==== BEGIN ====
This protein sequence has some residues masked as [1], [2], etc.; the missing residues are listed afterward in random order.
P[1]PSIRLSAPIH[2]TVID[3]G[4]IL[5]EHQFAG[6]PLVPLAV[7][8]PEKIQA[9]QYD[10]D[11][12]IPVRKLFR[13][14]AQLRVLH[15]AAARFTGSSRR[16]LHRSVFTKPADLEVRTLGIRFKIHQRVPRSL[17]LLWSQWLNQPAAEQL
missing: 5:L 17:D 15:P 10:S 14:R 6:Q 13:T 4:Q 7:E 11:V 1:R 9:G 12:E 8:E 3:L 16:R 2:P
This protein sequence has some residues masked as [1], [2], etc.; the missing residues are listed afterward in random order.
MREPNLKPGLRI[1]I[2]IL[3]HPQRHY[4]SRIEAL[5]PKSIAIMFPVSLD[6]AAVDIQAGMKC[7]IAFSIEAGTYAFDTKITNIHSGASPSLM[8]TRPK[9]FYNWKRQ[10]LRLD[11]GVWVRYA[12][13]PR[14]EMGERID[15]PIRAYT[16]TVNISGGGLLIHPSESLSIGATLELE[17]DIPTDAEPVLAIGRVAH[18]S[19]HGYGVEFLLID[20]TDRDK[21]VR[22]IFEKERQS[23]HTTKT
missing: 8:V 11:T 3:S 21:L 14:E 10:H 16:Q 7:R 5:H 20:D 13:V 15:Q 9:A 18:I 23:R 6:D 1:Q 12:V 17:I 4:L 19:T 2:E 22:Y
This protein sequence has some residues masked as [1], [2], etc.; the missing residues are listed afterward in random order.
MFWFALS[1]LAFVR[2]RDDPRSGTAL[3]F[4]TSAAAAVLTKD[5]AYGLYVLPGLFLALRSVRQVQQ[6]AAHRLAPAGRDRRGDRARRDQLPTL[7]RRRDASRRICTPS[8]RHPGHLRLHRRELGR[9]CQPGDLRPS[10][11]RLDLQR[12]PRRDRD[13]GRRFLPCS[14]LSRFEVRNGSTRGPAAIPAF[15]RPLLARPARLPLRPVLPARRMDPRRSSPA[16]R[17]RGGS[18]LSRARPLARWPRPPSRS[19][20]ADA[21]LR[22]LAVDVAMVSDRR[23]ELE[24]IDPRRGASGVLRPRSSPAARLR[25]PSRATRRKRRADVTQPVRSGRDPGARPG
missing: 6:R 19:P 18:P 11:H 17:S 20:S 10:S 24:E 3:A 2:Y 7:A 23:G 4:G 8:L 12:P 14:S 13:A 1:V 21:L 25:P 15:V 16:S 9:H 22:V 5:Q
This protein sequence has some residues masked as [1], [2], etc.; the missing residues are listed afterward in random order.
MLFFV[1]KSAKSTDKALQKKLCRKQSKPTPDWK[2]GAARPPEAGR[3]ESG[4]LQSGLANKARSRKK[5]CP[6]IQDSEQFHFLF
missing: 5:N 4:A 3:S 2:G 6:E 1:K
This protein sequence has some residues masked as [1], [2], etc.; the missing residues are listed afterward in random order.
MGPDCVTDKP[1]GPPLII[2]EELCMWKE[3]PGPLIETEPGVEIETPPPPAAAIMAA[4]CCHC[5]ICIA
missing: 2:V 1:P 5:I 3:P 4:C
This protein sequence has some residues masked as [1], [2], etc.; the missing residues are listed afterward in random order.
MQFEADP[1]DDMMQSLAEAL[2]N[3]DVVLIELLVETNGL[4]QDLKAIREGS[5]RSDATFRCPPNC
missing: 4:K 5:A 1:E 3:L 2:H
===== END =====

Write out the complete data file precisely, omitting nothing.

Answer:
This protein sequence has some residues masked as [1], [2], etc.; the missing residues are listed afterward in random order.
P[1]PSIRLSAPIH[2]TVID[3]G[4]IL[5]EHQFAG[6]PLVPLAV[7][8]PEKIQA[9]QYD[10]D[11][12]IPVRKLFR[13][14]AQLRVLH[15]AAARFTGSSRR[16]LHRSVFTKPADLEVRTLGIRFKIHQRVPRSL[17]LLWSQWLNQPAAEQL
missing: 5:L 17:D 15:P 10:S 14:R 6:Q 13:T 4:Q 7:E 11:V 1:R 9:G 12:E 8:E 3:L 16:R 2:P
This protein sequence has some residues masked as [1], [2], etc.; the missing residues are listed afterward in random order.
MREPNLKPGLRI[1]I[2]IL[3]HPQRHY[4]SRIEAL[5]PKSIAIMFPVSLD[6]AAVDIQAGMKC[7]IAFSIEAGTYAFDTKITNIHSGASPSLM[8]TRPK[9]FYNWKRQ[10]LRLD[11]GVWVRYA[12][13]PR[14]EMGERID[15]PIRAYT[16]TVNISGGGLLIHPSESLSIGATLELE[17]DIPTDAEPVLAIGRVAH[18]S[19]HGYGVEFLLID[20]TDRDK[21]VR[22]IFEKERQS[23]HTTKT
missing: 8:V 11:T 3:S 21:L 14:E 10:H 16:Q 7:R 5:H 20:D 13:V 15:Q 9:A 18:I 23:R 6:D 1:Q 12:V 17:I 4:L 19:T 2:E 22:Y
This protein sequence has some residues masked as [1], [2], etc.; the missing residues are listed afterward in random order.
MFWFALS[1]LAFVR[2]RDDPRSGTAL[3]F[4]TSAAAAVLTKD[5]AYGLYVLPGLFLALRSVRQVQQ[6]AAHRLAPAGRDRRGDRARRDQLPTL[7]RRRDASRRICTPS[8]RHPGHLRLHRRELGR[9]CQPGDLRPS[10][11]RLDLQR[12]PRRDRD[13]GRRFLPCS[14]LSRFEVRNGSTRGPAAIPAF[15]RPLLARPARLPLRPVLPARRMDPRRSSPA[16]R[17]RGGS[18]LSRARPLARWPRPPSRS[19][20]ADA[21]LR[22]LAVDVAMVSDRR[23]ELE[24]IDPRRGASGVLRPRSSPAARLR[25]PSRATRRKRRADVTQPVRSGRDPGARPG
missing: 6:R 19:P 18:P 11:H 17:S 20:S 10:S 24:E 3:A 2:Y 7:A 23:G 4:G 8:L 12:P 14:S 13:A 1:V 21:L 25:P 15:V 16:S 9:H 22:V 5:Q
This protein sequence has some residues masked as [1], [2], etc.; the missing residues are listed afterward in random order.
MLFFV[1]KSAKSTDKALQKKLCRKQSKPTPDWK[2]GAARPPEAGR[3]ESG[4]LQSGLANKARSRKK[5]CP[6]IQDSEQFHFLF
missing: 5:N 4:A 3:S 2:G 6:E 1:K
This protein sequence has some residues masked as [1], [2], etc.; the missing residues are listed afterward in random order.
MGPDCVTDKP[1]GPPLII[2]EELCMWKE[3]PGPLIETEPGVEIETPPPPAAAIMAA[4]CCHC[5]ICIA
missing: 2:V 1:P 5:I 3:P 4:C
This protein sequence has some residues masked as [1], [2], etc.; the missing residues are listed afterward in random order.
MQFEADP[1]DDMMQSLAEAL[2]N[3]DVVLIELLVETNGL[4]QDLKAIREGS[5]RSDATFRCPPNC
missing: 4:K 5:A 1:E 3:L 2:H